Illustration by Maia Magoga
My greatest goal in life is to write a book. The chip on my shoulder about proving that even the most lowbrow of popular culture deserves critical record and analysis is less of an individual fry, and more a greasy bagful topped with serious salt. With that in mind, and after a short break in the “real” world, I knew that postgraduate study was for me. I know that because of intersectional factors, making that choice isn’t easy for everyone.
I am due in the coming months to finish my Master’s degree in media, communication and cultural studies, before embarking on a PhD. But knowing that this is my chosen path doesn’t answer all the questions; namely, how to perform my best work in a system that is institutionally racist, where black academic staff at Russell Group institutions make up only 1%, and non-white groups only 14.4% overall, with evidence for substantial wage gaps.
Due to my race, age and topics of interest, I have often found myself dismissed as nothing more than a fangirl or a lightweight hobby scholar. My research areas incorporate popular music, ethnicity and millennial culture, but it has been assumed that my ethnicity marks me out as having a bias, and white, male supervisors have struggled to recognise the importance of black feminist literature in my work. It is only through staying true to my aims that I finally feel as if I am finding my place in postgraduate education. With this being the time of year where courses are ending and applications are opening, here’s how you can too:
Finding your people
Right from my A-Level extended project all the way up to my PhD applications, I have learnt that your studies deserve a sympathetic supervisor. The adage that your chosen supervisor is more important than the institution itself is a true one; this is the person who will have your back, help direct your project and be your main source of university contact.
I have been lucky enough to be supported at Masters level by an Asian hip-hop scholar with a keen understanding of my aims, and will be embarking on my PhD with co-supervision from two women scholars. Only one of them is a woman of colour, but both are well aware of the need to fight for the legitimacy of feminist media academia. Knowing I have a team behind me who understand where I’m coming from played a huge part in my application decisions, which is worth just as much as their subject knowledge. Before applying for a postgrad, don’t be afraid to take a keen look at an institution’s staff, and ask for meetings with anyone who may look suitable – it’s all part of the process of finding the perfect match.
Postgraduate study is in its nature a fairly solitary experience, and when you’re doing a Masters by Research instead of a taught class, the chance of making friends on campus can often be quite slim. Twitter, in this instance, has been my saving grace – I’ve gained advice from black, women scholars, connected with those with similar research interests and even found conferences to attend that I never would have heard of otherwise. Never underestimate the power of the internet.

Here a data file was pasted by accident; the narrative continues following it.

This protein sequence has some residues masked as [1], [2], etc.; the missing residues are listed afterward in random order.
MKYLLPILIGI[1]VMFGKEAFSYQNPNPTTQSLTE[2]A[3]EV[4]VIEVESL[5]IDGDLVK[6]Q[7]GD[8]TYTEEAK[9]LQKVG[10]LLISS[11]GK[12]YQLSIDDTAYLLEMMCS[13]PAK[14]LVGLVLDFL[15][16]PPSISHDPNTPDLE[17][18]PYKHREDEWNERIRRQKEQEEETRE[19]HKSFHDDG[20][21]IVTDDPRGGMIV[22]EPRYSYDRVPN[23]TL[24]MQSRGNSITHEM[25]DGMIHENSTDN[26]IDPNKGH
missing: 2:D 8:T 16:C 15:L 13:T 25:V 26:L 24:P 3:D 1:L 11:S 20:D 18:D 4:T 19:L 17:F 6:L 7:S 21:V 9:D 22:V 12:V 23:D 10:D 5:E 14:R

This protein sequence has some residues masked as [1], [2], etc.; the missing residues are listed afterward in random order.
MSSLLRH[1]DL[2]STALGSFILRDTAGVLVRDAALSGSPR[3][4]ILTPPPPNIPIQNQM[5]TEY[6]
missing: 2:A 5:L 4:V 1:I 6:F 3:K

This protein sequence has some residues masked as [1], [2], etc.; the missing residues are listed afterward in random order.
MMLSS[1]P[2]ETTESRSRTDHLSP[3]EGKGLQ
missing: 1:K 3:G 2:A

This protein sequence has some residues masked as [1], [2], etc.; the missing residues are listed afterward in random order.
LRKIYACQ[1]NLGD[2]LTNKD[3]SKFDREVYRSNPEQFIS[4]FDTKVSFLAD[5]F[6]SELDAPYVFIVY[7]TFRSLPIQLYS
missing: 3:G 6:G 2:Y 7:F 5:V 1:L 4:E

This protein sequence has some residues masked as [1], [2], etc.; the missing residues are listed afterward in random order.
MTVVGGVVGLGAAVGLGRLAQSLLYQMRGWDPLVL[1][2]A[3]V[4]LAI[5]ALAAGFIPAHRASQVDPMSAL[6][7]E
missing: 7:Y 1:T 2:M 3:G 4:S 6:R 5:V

Okay ladies, now let’s get information
I never need an excuse to buy new stationery, so I was more than prepared for postgrad life when it came to notebooks, highlighters and sticky tabs. However, I’ve learnt the hard way that notetaking is so much more than just scribbling down key quotes – always put in time to evaluate your notes after a lecture or important conversation, and add those “notes to self” right there and then – chances are by the time you get back to your keyboard, you’ll have forgotten that excellent point that you were determined to make.
Getting information is more than the facts and figures required for your degree – it’s about knowing where to look for the resources that’ll help you along your way. BAME scholarships and grants may feel like a bit of a token act, but if you’re eligible and they help pay the bills, apply for anything and everything that you’re entitled to – somebody has to! Speak to your supervisors about teaching hours (opportunities to guest lecture undergraduates), follow likely places to find opportunities on social media (particularly on #phdchat, or @leadingroutes), and integrate with your student union for diversity representation, mental health support and more. The SCONUL access scheme is also a great way to visit other institutions and utilise their facilities – simply search online to find participating schools.
Creating a balance
Imposter syndrome is real. Pretending that it’ll never happen to you is like expecting Beyoncé to dump Jay-Z, but it is important to recognise the need for balance. Being a black woman in a white world is exhausting, especially when you’re working twice as hard to achieve the same result. When your self-worth gets tied up in how many words you’ve gotten down that day, or how many books you’ve read that week, it’s time to step away. For me, doing my Masters part-time was an absolute blessing – it lessened the emotional and financial burden by allowing me time to earn money and to have space to let my ideas breathe. Repeat after me: your career does not define who you are. Taking time to see friends, read a non-academic book (or y’know, sleep), isn’t a sin, and doesn’t make you any less worthy of a graduation cap than anybody else. If you’re struggling to find a balance, start logging your tasks and hours spent working in a diary – you’ll soon be surprised just how much everything adds up.
While it has been a struggle at times, postgraduate education has brought real meaning to my life. If I can do it, so can you – the only way those statistics change is by people like us taking up the intellectual space we are worthy of. Whether you’re an astrophysicist or an art historian, these institutions need us, ready or not.